Mechanical properties and cracking behaviour of lightweight engineered geopolymer composites with fly ash cenospheres

Jia Qi Wu, Zhanhui Lu, Yung Tsang Chen, Bahman Ghiassi, Weizhuo Shi, Bo Li

Research output: Journal PublicationArticlepeer-review

3 Citations (Scopus)


Engineered geopolymer composites (EGCs) are known for their superior tensile performance and multiple cracking characteristics. The development of lightweight EGCs is crucial for applications in structural strengthening and repair. However, the addition of lightweight aggregates often compromises the mechanical properties of these composites. Fly ash cenosphere (FAC) has demonstrated its effectiveness as an aluminosilicate precursor in geopolymers and as a crack width controller in fibre-reinforced cementitious composites, thus showcasing significant potential for the advancement of high-performance lightweight EGCs. This study investigates the effects of FAC incorporation on the properties of lightweight EGCs. The results of this study confirmed the benefits of using FACs in terms of reducing the density of the composites while maintaining satisfactory compressive strength. With increasing the FAC replacement ratio, the tensile strength decreases; however, increasing the FACs/binder ratio preserves the tensile strength of the EGCs. Moreover, the utilisation of FACs preserves the high tensile strain capacity of lightweight EGCs, reaching approximately 9 %. Furthermore, the presence of fractured unreacted FACs, partially hollow reacted FACs, and a weak FAC/geopolymer interface act as artificial flaws, thereby enhancing the crack control ability of EGCs with higher FAC replacement or FACs/binder ratios. Moreover, the inclusion of FACs does not alter the main reaction products of EGCs, providing an attractive avenue for achieving lightweight EGCs with exceptional tensile strain capacity.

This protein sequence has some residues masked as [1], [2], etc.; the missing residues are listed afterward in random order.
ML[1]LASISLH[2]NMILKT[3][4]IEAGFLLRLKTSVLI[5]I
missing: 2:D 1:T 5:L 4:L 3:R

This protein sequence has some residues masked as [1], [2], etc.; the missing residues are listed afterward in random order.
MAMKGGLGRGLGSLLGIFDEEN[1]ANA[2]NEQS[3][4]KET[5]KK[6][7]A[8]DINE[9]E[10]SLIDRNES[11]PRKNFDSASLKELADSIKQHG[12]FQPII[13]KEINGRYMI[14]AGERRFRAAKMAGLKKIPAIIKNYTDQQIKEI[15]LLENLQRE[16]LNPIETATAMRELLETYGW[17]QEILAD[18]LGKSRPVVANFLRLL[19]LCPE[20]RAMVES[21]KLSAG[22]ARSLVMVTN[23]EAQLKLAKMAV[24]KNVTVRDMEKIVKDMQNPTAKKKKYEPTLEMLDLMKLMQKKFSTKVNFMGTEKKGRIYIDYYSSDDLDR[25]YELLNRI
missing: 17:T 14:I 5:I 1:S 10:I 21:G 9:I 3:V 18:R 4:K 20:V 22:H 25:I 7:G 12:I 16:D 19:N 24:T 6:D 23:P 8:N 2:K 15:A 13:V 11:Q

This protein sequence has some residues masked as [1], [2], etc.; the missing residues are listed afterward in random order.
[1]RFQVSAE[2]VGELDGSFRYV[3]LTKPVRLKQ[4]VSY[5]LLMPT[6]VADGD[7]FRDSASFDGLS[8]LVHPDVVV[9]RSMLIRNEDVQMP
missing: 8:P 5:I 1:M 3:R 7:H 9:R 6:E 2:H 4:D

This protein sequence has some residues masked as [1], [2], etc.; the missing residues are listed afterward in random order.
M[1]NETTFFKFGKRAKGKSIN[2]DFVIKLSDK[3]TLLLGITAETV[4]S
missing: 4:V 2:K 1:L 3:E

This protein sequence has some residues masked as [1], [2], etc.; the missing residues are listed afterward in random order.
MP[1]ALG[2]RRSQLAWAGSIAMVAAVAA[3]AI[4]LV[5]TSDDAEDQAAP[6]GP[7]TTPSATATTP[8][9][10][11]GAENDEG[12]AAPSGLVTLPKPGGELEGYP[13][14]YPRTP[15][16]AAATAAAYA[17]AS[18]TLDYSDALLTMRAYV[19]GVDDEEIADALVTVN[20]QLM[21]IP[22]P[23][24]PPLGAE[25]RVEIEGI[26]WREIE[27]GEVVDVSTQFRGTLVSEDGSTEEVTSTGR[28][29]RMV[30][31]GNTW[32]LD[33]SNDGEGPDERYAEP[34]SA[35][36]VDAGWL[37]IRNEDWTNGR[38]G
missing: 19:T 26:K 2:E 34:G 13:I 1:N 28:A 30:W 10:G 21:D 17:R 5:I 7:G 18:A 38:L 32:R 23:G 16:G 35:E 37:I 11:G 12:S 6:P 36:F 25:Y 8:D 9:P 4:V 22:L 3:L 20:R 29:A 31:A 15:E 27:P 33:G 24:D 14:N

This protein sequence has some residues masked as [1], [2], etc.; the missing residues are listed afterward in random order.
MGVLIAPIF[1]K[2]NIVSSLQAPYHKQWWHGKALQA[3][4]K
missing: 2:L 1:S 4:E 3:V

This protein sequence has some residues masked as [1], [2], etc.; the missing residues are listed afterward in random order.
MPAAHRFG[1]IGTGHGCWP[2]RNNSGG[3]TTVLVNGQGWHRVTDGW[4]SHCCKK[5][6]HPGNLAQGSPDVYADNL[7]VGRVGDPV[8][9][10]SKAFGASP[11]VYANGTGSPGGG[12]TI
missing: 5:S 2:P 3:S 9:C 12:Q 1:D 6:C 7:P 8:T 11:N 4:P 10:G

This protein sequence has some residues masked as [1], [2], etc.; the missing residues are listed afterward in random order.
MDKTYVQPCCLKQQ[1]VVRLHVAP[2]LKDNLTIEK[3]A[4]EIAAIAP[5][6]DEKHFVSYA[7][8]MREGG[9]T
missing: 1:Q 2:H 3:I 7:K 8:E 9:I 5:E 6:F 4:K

Original languageEnglish
Article number132622
JournalConstruction and Building Materials
Publication statusPublished - 12 Oct 2023


  • Engineered geopolymer composite
  • Fly ash cenospheres
  • High strain-hardening behaviour
  • Lightweight concrete
  • Polyethylene fibre

ASJC Scopus subject areas

  • Civil and Structural Engineering
  • Building and Construction
  • General Materials Science


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